Toronto

Two-thirds of Ontario trash will still head to Michigan

Two-thirds of the trash transported from Ontario to Michigan landfills will continue to flow across the border despite an agreement to halt exports of residential waste to the state.

Two-thirds of the Ontario trash being sent to Michiganlandfillswill continue to flow across the border despite an agreement to halt exports of residential waste to the state.

The two million tonnes of Ontario's commercial and industrial waste dumped in Michigan landfills every year are exempt from the agreement because of the North American Free Trade Agreement, Ontario Environment Minister Laurel Broten said.

Shesaid trash is seen as a "tradable commodity" just like cars and other products, and, as such,U.S. politicians cannot stop it from crossing the border.

Last week, Broten and two U.S. senators announced an agreement to phase out the Greater Toronto Area's exports of residential garbage to Michigan landfills by 2010. Hundreds of truckloads of trash are transported daily across the border.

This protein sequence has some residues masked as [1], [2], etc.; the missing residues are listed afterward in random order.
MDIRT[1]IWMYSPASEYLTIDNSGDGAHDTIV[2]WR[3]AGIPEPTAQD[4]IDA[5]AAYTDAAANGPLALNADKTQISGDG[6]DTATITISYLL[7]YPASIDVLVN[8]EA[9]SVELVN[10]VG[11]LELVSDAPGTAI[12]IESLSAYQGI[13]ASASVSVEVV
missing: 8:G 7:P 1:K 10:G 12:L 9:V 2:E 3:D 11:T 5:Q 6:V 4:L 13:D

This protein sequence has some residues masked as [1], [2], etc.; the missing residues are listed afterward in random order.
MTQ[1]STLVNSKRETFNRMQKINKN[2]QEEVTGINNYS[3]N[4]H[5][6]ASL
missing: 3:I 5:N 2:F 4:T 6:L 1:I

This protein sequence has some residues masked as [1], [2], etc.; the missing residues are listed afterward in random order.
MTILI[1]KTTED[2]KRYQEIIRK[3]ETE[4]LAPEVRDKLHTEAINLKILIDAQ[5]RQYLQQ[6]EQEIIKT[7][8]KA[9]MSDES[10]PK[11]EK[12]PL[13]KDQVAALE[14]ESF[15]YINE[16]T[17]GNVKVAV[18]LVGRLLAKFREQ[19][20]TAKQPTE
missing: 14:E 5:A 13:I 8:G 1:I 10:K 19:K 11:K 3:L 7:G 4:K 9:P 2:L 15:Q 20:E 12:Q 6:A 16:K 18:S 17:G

City caused political storm, companies say

Some private garbage companies blame the City of Torontofor sparkingthe political firestorm that led totheagreement to shut out exports of trash to Michigan.

"It never became a political hotspot until the City of Toronto actually started sending them municipal waste," said Carl Lorusso, vice-president of Ontario industrial waste management company Wasteco.

Ontario companies have quietly been sending millions of tonnes of industrial and commercial trash annually to Michigan landfills for years without complaints, he said.

But Michigan residents didn't like the idea of becoming a dumping ground for Toronto's waste, said Rob Cooke, president of the Ontario Waste Management Association, a group representing about 300 companies across the province.

Trash exports 'un-neighbourly'

"It's not a question of the waste is different, smells more or it's more difficult to manage it,"Cooke said. "It was just simply viewed in Michigan as something that was un-neighbourly to do and I don't think that same connotation in Michigan was applied to the commercial and industrial waste."

Cooke expects that as trash talk falls off the political radar, the flow of industrial waste will continue for years.

But he warned that Ontario should prepare for the possibility of increased garbage restrictions if Michigan politicians decide to turn up the political heat.

He urged the province to begin taking steps to manage all of its waste at home.

Meanwhile, Broten said she's trying to persuade companies to try to recycle more, soless of their packaging ends up in the trash.

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